Research in health and biomedicine is rapidly advancing. In the process, we are shifting our fundamental assumptions of how we understand human biology. The new developments confront the public with new ways of thinking about health and what it means to be human. Museums should provide leadership to help facilitate public conversations about the shifts in how we think about human biology. We need to consider what are some potential directions where museums could direct their public education efforts in the future. This was the challenge for assembling a special edition of Museums and Social Issues.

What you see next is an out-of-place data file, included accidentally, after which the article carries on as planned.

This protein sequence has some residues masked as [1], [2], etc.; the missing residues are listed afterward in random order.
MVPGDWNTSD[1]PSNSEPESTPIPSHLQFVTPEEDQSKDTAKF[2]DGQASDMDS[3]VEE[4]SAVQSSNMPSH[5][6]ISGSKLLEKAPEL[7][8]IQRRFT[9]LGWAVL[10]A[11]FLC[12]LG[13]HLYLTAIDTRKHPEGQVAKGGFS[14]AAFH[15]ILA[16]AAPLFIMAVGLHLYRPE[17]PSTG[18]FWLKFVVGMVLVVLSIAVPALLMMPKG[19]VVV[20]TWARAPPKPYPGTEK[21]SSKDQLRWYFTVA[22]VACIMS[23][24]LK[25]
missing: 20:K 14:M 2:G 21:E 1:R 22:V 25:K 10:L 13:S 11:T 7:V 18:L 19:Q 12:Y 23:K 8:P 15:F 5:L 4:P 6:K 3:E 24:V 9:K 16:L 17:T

We invited a variety of authors to address social issues related to museums in the realm of biomedicine, and we’ve collected these genres of articles into two sections: 1. Issues in the Public Sphere and 2. Museums, Health, and Community. This blend of approaches reflects the variation in how people are thinking about the future of museums in the face of rapidly developing subject content and rapidly shifting public attitudes. These articles begin to address how museums can help the public understand rapidly changing biomedical science. In this regard, the future of museums may not be so much in the walls of their institutions as in their relationships with communities, and how information and perception can be usefully aligned to promote science understanding.